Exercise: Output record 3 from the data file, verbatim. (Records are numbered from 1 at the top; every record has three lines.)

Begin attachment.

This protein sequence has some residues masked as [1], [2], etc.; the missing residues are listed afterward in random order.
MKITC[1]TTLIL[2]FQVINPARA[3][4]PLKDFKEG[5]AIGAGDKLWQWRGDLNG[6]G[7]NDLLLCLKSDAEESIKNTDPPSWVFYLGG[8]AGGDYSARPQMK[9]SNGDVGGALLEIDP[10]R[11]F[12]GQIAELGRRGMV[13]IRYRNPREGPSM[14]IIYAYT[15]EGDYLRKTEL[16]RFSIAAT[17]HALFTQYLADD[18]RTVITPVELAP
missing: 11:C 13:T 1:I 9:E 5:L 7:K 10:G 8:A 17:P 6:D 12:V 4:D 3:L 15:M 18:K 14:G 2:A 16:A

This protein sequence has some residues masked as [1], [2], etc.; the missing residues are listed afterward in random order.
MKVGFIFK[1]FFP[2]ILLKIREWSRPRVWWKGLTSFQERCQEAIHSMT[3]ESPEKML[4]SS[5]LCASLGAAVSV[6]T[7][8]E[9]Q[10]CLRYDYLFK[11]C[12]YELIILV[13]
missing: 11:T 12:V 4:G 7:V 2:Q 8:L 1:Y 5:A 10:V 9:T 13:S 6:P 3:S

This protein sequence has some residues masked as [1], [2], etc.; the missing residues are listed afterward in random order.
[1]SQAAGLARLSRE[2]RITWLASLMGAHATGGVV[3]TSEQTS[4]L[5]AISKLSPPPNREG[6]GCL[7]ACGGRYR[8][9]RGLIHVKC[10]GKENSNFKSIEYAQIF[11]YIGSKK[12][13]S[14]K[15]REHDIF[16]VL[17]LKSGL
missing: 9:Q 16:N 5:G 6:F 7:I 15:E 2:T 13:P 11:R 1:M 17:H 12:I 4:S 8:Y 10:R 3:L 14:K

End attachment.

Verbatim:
This protein sequence has some residues masked as [1], [2], etc.; the missing residues are listed afterward in random order.
[1]SQAAGLARLSRE[2]RITWLASLMGAHATGGVV[3]TSEQTS[4]L[5]AISKLSPPPNREG[6]GCL[7]ACGGRYR[8][9]RGLIHVKC[10]GKENSNFKSIEYAQIF[11]YIGSKK[12][13]S[14]K[15]REHDIF[16]VL[17]LKSGL
missing: 9:Q 16:N 5:G 6:F 7:I 15:E 2:T 13:P 11:R 1:M 17:H 12:I 4:S 8:Y 10:R 3:L 14:K